The latest English Housing Survey (EHS) – released at the end of January – highlighted the growing importance of the private rented sector (PRS).
The survey, an annual national survey commissioned by the Ministry of Housing, Communities & Local Government, gathers information about the condition and energy efficiency of housing in England and people’s ‘housing circumstances’.
What did it show?
The PRS now accounts for a fifth of all households in England and is now the biggest type of tenure in London.
Looking at 2016-17, the PRS was made up of 4.7 million households, equivalent to 20% of all households. It remains larger than the social rented sector, which accounted for 3.9 million households (or 17% of all households).
Renting privately is now the most prevalent form of tenure in the capital, with 30% of inhabitants renting, followed by 25% who have outright ownership of their home. Outside of London, meanwhile, 19% of people rent privately, once again ahead of the 16% who live in the social rented sector.
Energy efficiency of homes on the up
The energy efficiency of English homes – an increasingly important consideration for landlords and letting agents with the introduction of Minimum Energy Efficiency Standards (MEES) just around the corner and a rising need to appease more environmentally-conscious tenants – has increased dramatically in the last 20 years, although this has slowed down with no improvement between 2015 and 2016.
In 2016, the average SAP rating – which measures a home’s energy performance in terms of energy use, energy efficiency and emissions of CO₂ – reached 62 points, up considerably on the 45 points recorded in 1996. It was a rise that was evident across all tenures.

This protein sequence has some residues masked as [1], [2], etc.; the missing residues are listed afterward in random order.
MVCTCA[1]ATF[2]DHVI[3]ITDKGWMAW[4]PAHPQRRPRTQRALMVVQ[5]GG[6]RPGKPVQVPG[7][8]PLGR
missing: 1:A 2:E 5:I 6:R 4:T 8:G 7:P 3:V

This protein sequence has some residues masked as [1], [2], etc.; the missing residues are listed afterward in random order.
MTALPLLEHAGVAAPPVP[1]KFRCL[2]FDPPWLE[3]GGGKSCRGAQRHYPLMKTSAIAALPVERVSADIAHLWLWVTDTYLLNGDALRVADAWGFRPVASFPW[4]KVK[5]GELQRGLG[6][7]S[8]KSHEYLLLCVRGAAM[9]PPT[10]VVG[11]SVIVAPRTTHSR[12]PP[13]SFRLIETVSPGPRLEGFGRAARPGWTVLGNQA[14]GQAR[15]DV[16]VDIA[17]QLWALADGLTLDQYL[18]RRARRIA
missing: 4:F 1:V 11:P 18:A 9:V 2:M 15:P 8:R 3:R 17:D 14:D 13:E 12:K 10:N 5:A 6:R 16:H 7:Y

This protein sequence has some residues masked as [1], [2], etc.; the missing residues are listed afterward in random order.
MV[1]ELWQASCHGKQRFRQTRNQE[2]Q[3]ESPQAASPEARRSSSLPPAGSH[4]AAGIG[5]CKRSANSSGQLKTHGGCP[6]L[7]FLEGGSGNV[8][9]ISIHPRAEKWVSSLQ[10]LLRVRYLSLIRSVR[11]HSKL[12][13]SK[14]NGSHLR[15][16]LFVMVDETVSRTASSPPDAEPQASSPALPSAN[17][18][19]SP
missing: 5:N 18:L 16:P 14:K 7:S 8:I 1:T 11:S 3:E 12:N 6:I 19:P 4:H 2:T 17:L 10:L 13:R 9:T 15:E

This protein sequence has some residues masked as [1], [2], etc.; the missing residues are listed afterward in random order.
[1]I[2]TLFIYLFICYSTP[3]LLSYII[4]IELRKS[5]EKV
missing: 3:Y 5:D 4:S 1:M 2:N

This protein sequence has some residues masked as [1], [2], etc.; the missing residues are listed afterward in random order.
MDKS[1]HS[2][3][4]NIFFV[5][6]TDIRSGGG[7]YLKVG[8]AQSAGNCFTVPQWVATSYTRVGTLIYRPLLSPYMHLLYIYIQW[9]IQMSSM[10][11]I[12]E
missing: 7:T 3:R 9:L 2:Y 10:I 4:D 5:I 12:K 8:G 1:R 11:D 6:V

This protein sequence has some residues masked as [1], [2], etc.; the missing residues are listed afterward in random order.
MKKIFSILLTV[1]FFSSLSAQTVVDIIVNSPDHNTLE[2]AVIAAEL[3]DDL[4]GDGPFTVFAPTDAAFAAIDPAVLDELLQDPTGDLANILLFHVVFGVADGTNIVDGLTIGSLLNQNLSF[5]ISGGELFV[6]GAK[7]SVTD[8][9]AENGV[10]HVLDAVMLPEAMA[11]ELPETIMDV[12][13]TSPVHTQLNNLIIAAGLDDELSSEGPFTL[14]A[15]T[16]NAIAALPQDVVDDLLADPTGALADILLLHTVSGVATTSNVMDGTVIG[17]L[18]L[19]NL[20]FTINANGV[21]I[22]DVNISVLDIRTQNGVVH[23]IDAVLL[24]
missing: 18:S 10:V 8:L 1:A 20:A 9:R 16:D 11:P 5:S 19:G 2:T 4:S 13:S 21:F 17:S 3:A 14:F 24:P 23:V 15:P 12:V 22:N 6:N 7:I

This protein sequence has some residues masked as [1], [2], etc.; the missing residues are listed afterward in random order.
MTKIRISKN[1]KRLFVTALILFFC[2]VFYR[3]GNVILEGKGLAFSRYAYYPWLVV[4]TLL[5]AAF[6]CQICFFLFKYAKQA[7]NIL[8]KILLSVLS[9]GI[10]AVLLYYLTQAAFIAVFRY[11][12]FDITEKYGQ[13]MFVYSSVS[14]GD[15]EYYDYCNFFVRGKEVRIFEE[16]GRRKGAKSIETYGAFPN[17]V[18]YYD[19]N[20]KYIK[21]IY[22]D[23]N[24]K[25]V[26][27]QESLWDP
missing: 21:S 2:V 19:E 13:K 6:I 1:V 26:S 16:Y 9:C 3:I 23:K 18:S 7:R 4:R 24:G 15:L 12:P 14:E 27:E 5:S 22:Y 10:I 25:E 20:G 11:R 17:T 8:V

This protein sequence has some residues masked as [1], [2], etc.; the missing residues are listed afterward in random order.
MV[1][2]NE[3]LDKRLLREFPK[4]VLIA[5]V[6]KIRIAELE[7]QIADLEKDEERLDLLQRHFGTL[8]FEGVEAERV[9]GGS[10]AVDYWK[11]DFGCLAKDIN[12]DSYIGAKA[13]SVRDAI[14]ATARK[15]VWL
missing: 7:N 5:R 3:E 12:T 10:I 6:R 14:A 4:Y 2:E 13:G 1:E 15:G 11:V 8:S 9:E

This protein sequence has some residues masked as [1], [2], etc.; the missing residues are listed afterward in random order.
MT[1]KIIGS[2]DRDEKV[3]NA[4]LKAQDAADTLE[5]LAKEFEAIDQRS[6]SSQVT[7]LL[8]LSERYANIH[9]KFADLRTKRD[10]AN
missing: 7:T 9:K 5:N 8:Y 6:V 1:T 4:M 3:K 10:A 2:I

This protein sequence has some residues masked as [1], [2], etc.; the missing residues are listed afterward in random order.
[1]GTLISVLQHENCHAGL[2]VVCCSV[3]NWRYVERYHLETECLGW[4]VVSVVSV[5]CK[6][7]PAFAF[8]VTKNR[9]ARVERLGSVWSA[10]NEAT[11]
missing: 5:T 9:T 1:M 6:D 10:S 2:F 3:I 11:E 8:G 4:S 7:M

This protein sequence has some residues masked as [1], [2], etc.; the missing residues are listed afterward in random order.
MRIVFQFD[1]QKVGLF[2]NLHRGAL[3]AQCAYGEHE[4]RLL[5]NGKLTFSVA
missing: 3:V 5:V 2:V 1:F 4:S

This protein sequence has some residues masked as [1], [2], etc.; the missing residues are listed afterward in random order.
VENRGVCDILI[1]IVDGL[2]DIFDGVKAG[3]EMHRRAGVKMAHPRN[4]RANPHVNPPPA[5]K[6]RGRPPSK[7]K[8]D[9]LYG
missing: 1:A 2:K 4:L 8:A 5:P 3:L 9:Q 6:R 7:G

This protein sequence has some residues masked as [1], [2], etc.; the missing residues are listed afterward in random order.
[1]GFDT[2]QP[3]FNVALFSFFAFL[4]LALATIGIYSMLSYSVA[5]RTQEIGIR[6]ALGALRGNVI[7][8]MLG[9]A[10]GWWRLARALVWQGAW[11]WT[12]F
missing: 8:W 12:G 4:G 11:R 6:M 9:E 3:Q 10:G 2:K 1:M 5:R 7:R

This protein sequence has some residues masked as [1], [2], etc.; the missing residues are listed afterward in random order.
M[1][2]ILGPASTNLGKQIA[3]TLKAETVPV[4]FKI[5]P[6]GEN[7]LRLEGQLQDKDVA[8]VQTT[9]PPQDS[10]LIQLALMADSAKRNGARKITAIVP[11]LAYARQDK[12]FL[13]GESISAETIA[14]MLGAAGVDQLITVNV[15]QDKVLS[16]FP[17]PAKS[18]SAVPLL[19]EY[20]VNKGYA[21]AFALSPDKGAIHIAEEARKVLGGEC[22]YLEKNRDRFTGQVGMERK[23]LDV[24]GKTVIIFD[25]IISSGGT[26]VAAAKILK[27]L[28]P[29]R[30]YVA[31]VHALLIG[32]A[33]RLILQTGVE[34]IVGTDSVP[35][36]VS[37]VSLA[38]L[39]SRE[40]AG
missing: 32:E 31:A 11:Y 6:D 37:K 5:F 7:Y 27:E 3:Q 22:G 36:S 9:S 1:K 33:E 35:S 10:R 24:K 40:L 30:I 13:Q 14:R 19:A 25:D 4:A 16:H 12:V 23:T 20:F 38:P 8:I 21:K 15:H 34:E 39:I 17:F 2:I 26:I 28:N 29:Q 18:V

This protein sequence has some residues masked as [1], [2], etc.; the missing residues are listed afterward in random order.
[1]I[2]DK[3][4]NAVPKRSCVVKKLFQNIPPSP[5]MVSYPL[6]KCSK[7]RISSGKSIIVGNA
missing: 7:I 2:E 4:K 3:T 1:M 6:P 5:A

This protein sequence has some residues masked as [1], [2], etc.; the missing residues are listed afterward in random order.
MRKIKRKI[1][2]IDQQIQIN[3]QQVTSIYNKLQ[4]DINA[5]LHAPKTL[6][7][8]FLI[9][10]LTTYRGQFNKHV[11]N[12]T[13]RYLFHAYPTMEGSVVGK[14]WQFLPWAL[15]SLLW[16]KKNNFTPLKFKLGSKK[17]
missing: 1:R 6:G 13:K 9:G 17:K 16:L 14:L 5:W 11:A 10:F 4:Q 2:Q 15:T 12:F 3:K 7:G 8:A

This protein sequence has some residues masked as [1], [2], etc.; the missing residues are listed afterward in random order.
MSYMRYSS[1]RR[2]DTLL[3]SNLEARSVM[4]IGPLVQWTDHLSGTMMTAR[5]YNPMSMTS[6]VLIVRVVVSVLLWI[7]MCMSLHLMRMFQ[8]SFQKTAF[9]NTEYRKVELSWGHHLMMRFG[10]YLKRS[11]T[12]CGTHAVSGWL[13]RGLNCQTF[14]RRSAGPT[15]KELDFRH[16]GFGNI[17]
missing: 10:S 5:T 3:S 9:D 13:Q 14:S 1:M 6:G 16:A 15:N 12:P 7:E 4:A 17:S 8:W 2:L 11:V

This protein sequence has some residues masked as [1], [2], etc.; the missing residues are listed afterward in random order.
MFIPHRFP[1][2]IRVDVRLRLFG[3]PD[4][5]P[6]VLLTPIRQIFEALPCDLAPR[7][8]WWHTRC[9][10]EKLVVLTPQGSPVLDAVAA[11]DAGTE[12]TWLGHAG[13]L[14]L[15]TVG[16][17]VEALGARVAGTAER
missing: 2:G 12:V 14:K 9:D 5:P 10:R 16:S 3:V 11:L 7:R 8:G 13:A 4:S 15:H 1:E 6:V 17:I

What’s more, the latest EHS found that the number of homes with smart meters has also increased.
Homes with working smoke and carbon monoxide alarms on the increase
Some 90% of households had at least one working smoke alarm in 2016-17, an increase from 89% in 2015-16 and 84% in 2008-09. The rise between 2008-09 and 2016-17 was seen across all tenures.
Meanwhile, 33% of all dwellings had a carbon monoxide alarm in 2016, a rise of 5% from 2015. Homes with a solid fuel appliance - such as a coal fire or wood burning stove - were more likely to have a carbon monoxide alarm than homes with no solid fuel appliance (37% versus 32%).
How does this affect letting agents?
The continued increase in the number of households renting is a positive trend for the market, creating a wider pool of rental properties to manage and tenants to look after.
Demand is high for rental homes in many areas of the UK, which may encourage further property investment. Promisingly, a recent survey by bridging finance lender MTF found that a third of professional landlords plan to expand their portfolios in 2018 despite the challenges posed by increased buy-to-let regulation and Brexit uncertainty.
What’s more, Knight Frank’s Multihousing Report – released last year – predicts further substantial growth for the PRS in the coming years:
- The number of households living in the PRS is predicted to rise to 24% (5.79 million) by 2021.
- 68% of tenants believe they will still be renting privately in three years’ time.
- Increased demand should lead to higher rents and better yields across the country.
In other words, all the evidence points to letting agents being kept very busy in the next few years, with landlords expanding their portfolios and more tenants than ever looking to rent.
There will be challenges, too – with the introduction of MEES and the General Data Protection Regulation (GDPR) in the next few months, as well as the lettings fees ban at some point in 2019 – but there are plenty of encouraging signs too.